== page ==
[18] GREECE AND THE PKK BY SAYGI OZTURK (STAR)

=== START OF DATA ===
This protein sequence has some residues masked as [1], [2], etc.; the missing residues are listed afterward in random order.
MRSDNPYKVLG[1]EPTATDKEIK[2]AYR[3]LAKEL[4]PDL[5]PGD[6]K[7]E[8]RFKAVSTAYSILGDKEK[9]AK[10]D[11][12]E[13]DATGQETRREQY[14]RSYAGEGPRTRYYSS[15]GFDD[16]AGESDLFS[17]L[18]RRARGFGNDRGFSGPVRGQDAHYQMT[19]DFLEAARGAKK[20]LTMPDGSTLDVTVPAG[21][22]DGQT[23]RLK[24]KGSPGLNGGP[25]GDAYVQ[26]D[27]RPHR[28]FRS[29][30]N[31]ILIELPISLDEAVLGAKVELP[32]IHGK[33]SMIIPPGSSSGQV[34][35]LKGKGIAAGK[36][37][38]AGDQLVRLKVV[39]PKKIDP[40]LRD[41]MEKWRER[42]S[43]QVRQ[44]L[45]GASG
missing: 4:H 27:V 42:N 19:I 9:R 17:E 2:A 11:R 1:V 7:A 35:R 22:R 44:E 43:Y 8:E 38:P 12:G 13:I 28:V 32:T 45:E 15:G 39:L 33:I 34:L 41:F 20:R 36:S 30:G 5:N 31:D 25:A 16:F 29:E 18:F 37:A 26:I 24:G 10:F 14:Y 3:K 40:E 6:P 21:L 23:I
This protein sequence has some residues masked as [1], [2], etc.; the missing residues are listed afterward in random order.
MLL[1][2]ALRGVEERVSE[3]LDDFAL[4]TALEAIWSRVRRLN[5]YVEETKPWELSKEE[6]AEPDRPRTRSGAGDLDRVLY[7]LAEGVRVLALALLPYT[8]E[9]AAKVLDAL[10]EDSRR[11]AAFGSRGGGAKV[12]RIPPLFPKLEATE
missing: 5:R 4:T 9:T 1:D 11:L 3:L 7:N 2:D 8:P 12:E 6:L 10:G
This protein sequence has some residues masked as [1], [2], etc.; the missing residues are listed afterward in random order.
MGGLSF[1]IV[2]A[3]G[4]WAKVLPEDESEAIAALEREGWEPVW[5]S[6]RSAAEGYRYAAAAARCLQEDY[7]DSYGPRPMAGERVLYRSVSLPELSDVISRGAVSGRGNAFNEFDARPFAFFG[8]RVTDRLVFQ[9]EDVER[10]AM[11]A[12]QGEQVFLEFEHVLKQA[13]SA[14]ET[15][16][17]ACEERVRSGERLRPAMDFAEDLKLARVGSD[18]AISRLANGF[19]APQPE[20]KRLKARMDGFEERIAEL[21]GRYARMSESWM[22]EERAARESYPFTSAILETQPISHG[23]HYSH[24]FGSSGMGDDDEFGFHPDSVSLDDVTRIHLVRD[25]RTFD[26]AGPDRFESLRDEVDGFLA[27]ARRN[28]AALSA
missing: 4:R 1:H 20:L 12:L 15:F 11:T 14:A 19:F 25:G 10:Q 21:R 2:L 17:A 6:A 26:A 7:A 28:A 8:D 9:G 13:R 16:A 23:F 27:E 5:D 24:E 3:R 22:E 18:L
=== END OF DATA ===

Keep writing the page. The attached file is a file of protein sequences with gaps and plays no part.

Columnist Saygi Ozturk writes on allegations that the Greek government is employing PKK members as spies. A summary of his column is as follows: "No matter how much Turkey acts with good intentions, there are no signs that Greece is returning the favor by abandoning its bad old habit of supporting the PKK. Reportedly, Greece's November 17 terrorist organization, which is believed to have state support, has launched a new arrangement to use members of the terrorist PKK in actions against Turkey. Greece, through the help of PKK sympathizers, is gathering information about our military units in Thrace. A new report issued by the Directorate General of Security points to the close state of relations between the PKK and November 17 and states that November 17 is in close touch with Abu Nidal, the RAF (a faction of the Red Army. The German terrorist group), Action Directe (Direct action in France), CCC (Fighting Communist Cells, in Belgium). The report also puts forth that Nov. 17 is in collaboration with a number of other illegal groups, among whom the PKK is also cited. It alleges that Nov. 17 has close ties with Greek intelligence and security units. A close, disciplined group of 20 forms the nucleus of Nov. 17. The report levels harsh criticism against the Greek government on issues such as Cyprus as well as Greek-Turkish, Greek-NATO and Greek-EU relations, which it considers to be of utmost importance for the country's national interests. Greece is the clearly the weakest link in the international alliance against terrorism. The unwillingness of Greek security forces to capture the members of November 17 and the ELA terrorist group has been noted by everyone. Despite certain steps it has taken against terrorism, the Greek Government has been unable to gain the trust of the international community in this fight. The report also states that the Tsamouria Liberation Army (UCC) was responsible for a number of explosions in Greece. Tsamouria is in the northeast of Greece, where Muslim Albanians live. The Tsamouria Albanians, whose problems are still beneath the international radar, not known by the international community are claiming that Greece has carried out a genocide against them and are requesting that the Greek administration grant them basic human rights and the recognition of their right to own property, compensation, and return to their own territories. The terrorist actions stemming from the Tsamouria problem have a significant meaning for those who can see the support that Greece is lending to the PKK."